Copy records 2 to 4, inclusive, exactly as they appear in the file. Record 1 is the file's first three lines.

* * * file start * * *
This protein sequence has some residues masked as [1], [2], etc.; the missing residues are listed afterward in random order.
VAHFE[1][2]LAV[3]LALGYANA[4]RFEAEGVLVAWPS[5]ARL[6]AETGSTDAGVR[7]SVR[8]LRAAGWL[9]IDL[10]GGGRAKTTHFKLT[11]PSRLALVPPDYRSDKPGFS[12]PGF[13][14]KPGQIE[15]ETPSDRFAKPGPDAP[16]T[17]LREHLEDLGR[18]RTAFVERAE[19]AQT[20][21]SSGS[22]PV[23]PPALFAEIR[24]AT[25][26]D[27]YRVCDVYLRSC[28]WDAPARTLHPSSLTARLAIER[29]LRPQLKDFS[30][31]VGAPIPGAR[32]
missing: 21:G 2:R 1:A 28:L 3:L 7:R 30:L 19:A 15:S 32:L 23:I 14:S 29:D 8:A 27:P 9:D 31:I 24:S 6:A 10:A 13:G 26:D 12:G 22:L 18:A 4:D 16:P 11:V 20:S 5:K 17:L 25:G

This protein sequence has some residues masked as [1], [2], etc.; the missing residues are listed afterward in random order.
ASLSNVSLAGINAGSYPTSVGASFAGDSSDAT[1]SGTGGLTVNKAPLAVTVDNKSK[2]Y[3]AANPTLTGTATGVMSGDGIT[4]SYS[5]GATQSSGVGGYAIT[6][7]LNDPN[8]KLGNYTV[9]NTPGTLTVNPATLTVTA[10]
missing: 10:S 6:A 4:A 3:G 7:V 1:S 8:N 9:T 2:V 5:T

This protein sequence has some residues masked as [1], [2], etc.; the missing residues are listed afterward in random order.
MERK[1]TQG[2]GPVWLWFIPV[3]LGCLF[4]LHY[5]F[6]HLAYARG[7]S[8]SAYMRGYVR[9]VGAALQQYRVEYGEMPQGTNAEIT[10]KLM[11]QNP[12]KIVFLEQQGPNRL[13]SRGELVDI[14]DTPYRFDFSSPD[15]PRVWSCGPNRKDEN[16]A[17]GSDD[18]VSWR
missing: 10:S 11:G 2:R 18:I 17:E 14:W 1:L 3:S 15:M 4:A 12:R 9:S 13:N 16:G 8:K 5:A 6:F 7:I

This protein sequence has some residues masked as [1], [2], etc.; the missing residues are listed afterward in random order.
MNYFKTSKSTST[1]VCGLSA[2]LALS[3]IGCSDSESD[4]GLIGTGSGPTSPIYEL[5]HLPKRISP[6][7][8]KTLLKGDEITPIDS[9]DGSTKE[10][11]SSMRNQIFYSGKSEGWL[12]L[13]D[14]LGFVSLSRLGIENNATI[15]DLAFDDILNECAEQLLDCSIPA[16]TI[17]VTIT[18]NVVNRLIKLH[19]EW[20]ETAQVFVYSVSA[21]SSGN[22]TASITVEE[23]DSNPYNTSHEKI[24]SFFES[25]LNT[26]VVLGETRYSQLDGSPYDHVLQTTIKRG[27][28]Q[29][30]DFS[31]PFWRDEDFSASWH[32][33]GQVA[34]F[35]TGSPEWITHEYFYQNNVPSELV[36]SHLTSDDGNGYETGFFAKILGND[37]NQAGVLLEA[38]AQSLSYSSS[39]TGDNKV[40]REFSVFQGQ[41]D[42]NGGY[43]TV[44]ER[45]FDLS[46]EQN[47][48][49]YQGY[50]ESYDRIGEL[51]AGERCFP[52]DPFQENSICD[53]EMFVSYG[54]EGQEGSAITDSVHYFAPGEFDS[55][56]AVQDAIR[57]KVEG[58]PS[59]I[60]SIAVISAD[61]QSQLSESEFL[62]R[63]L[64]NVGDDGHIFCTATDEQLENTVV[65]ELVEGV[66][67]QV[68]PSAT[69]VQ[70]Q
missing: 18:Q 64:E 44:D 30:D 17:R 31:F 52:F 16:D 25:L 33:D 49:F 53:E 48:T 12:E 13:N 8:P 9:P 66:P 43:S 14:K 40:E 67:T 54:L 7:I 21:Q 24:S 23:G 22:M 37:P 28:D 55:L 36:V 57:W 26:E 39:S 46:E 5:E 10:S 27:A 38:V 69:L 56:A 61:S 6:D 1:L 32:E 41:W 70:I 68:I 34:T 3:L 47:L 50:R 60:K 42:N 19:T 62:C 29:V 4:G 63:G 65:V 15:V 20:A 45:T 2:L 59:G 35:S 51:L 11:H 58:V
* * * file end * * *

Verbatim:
This protein sequence has some residues masked as [1], [2], etc.; the missing residues are listed afterward in random order.
ASLSNVSLAGINAGSYPTSVGASFAGDSSDAT[1]SGTGGLTVNKAPLAVTVDNKSK[2]Y[3]AANPTLTGTATGVMSGDGIT[4]SYS[5]GATQSSGVGGYAIT[6][7]LNDPN[8]KLGNYTV[9]NTPGTLTVNPATLTVTA[10]
missing: 10:S 6:A 4:A 3:G 7:V 1:S 8:N 9:T 2:V 5:T

This protein sequence has some residues masked as [1], [2], etc.; the missing residues are listed afterward in random order.
MERK[1]TQG[2]GPVWLWFIPV[3]LGCLF[4]LHY[5]F[6]HLAYARG[7]S[8]SAYMRGYVR[9]VGAALQQYRVEYGEMPQGTNAEIT[10]KLM[11]QNP[12]KIVFLEQQGPNRL[13]SRGELVDI[14]DTPYRFDFSSPD[15]PRVWSCGPNRKDEN[16]A[17]GSDD[18]VSWR
missing: 10:S 11:G 2:R 18:I 17:E 14:W 1:L 3:S 15:M 4:A 12:R 9:S 13:N 16:G 8:K 5:A 6:F 7:I

This protein sequence has some residues masked as [1], [2], etc.; the missing residues are listed afterward in random order.
MNYFKTSKSTST[1]VCGLSA[2]LALS[3]IGCSDSESD[4]GLIGTGSGPTSPIYEL[5]HLPKRISP[6][7][8]KTLLKGDEITPIDS[9]DGSTKE[10][11]SSMRNQIFYSGKSEGWL[12]L[13]D[14]LGFVSLSRLGIENNATI[15]DLAFDDILNECAEQLLDCSIPA[16]TI[17]VTIT[18]NVVNRLIKLH[19]EW[20]ETAQVFVYSVSA[21]SSGN[22]TASITVEE[23]DSNPYNTSHEKI[24]SFFES[25]LNT[26]VVLGETRYSQLDGSPYDHVLQTTIKRG[27][28]Q[29][30]DFS[31]PFWRDEDFSASWH[32][33]GQVA[34]F[35]TGSPEWITHEYFYQNNVPSELV[36]SHLTSDDGNGYETGFFAKILGND[37]NQAGVLLEA[38]AQSLSYSSS[39]TGDNKV[40]REFSVFQGQ[41]D[42]NGGY[43]TV[44]ER[45]FDLS[46]EQN[47][48][49]YQGY[50]ESYDRIGEL[51]AGERCFP[52]DPFQENSICD[53]EMFVSYG[54]EGQEGSAITDSVHYFAPGEFDS[55][56]AVQDAIR[57]KVEG[58]PS[59]I[60]SIAVISAD[61]QSQLSESEFL[62]R[63]L[64]NVGDDGHIFCTATDEQLENTVV[65]ELVEGV[66][67]QV[68]PSAT[69]VQ[70]Q
missing: 18:Q 64:E 44:D 30:D 17:R 31:F 52:F 16:D 25:L 33:D 49:F 53:E 48:T 12:E 13:N 8:P 9:P 66:P 43:S 14:K 40:E 67:T 54:L 7:I 21:Q 24:S 23:G 22:M 37:P 28:D 55:L 36:V 57:W 26:E 39:S 46:E 5:E 10:S 27:A 38:V 69:L 56:A 61:S 6:D 1:L 32:E 41:W 70:I 68:I 34:T 3:L 47:L 50:R 60:K 42:N 19:T 62:C 29:V 4:G 63:G 65:V 15:V 20:A 45:T 2:L 59:G 35:S 51:L 11:H 58:V